Unless you're building an app that already has a ton of users already, or you're expecting to jump to having extremely high traffic, your best option starting out is a "Shared Host" or a "Managed Host". If you don't have much of a budget or a programming / design staff, your best option to get your business off the ground will be to go with a "Hosted App"
How to choose which host is right?
If you or your organization is beginning a new project, there are a few decisions you'll have to make ... and sometime it can be hard to sort through all of the options you will be presented with. The first step is to decide on a domain name that is right for your business. This can be an involved process. If you already have a domain name, you'll need a web server or host.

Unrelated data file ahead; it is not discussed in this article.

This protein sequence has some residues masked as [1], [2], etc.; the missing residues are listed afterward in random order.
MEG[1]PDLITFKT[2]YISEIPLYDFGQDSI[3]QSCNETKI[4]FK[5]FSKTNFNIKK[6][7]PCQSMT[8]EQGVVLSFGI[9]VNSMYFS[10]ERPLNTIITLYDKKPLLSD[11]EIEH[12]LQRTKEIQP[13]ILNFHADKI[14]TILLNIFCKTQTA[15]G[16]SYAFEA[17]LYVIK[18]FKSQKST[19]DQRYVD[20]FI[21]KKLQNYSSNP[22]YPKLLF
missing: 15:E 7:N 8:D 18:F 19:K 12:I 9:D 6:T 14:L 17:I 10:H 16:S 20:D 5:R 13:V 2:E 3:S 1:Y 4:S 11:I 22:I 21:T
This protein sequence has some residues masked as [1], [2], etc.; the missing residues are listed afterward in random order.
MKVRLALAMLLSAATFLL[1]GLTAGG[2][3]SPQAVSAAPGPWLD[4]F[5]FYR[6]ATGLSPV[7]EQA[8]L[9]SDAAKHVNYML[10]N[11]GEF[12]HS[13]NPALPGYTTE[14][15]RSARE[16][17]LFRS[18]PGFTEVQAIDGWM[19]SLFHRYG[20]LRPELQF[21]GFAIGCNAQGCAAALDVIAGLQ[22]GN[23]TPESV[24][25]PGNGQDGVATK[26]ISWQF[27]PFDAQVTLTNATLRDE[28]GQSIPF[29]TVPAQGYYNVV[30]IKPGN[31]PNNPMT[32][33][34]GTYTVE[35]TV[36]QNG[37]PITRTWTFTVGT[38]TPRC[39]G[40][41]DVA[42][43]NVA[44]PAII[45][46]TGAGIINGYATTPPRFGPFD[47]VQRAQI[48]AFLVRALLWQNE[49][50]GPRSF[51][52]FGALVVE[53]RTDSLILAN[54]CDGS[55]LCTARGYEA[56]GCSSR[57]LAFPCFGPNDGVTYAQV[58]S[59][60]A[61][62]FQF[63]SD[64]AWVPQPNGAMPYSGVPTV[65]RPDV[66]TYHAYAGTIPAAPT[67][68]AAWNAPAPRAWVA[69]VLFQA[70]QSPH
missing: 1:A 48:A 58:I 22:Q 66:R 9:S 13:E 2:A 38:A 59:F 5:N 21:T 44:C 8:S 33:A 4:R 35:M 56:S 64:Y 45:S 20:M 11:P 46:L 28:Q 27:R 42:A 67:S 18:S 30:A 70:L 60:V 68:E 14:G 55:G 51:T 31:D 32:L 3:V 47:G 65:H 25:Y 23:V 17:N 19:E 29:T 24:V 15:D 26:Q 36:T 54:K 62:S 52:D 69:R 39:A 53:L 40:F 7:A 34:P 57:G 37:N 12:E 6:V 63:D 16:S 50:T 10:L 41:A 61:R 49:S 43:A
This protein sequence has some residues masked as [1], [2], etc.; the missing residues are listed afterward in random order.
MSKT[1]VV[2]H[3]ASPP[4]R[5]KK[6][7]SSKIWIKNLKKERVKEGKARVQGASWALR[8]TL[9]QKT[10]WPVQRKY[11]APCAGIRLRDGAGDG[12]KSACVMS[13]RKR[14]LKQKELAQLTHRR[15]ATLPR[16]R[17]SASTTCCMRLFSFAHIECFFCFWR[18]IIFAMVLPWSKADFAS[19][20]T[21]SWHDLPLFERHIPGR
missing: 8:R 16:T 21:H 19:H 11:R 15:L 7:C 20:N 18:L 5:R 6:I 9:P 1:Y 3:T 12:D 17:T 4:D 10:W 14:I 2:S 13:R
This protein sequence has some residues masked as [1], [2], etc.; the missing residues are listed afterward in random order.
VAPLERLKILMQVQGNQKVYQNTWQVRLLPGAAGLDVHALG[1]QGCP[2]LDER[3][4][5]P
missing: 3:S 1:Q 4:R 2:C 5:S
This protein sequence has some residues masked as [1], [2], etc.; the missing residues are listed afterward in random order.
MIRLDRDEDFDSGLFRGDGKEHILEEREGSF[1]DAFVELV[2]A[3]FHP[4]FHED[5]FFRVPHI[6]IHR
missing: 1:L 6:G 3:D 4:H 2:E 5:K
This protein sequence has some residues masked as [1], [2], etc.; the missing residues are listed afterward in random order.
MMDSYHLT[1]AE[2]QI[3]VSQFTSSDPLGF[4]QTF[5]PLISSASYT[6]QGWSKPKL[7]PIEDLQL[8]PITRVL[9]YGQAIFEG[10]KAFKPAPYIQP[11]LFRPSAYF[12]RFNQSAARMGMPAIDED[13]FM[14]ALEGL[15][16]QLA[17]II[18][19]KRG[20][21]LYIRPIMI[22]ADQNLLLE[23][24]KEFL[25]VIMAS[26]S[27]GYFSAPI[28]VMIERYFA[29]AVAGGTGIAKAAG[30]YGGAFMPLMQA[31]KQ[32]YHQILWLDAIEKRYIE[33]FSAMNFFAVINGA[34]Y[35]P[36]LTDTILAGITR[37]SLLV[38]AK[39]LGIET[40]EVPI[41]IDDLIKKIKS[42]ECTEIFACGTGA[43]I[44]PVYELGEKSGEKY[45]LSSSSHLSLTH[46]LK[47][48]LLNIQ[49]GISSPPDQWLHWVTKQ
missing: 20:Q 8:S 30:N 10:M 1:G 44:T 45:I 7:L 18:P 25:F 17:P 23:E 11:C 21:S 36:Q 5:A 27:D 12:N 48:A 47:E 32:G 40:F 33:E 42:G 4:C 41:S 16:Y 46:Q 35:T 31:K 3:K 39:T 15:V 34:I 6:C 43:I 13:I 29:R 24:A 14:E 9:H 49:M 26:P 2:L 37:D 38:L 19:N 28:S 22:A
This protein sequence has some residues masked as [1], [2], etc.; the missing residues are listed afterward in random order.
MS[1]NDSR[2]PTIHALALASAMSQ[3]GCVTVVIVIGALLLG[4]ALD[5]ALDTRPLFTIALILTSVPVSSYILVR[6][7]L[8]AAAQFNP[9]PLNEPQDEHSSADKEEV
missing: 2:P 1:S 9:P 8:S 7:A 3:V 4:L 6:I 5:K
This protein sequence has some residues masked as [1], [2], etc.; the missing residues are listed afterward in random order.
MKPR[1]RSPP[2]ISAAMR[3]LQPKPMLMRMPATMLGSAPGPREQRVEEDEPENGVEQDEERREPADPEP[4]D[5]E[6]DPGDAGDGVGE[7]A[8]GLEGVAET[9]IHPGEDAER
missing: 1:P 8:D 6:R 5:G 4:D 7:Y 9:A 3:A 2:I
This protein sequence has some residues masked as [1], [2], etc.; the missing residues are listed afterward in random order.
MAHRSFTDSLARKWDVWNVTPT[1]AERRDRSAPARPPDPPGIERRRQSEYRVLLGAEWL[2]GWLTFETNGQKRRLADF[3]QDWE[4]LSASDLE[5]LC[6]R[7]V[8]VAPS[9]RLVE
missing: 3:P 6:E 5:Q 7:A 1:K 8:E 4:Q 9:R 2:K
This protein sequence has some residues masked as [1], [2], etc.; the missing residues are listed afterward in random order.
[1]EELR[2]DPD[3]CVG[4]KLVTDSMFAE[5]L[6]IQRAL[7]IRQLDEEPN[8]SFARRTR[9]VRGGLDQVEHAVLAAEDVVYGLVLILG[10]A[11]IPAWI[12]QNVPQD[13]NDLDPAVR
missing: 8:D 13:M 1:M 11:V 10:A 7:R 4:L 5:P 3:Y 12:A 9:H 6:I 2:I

There are four main types of web hosts:
Shared Hosts - These are farms of servers where your website / account is one of many accounts shared on one machine. You will only have very limited access to the machine - just your user's home directory, and typically a separate mysql server you can connect to from your web application. These hosts are appropriate for the small business that aims to scale and ultimately to bring some tech staff onboard ( or a partner like us ) to manage their online presence. Examples of shared hosts we have worked with include bluehost.com, http://hostmonster.com, hostgator.com, webfaction, to name a few. They each have their advantages and disadvantages, and change over time. Most recently we have enjoyed working with webfaction, since they have pretty good support for the python/django stack. We have had reasonably good success with all of the shared hosts we mentioned.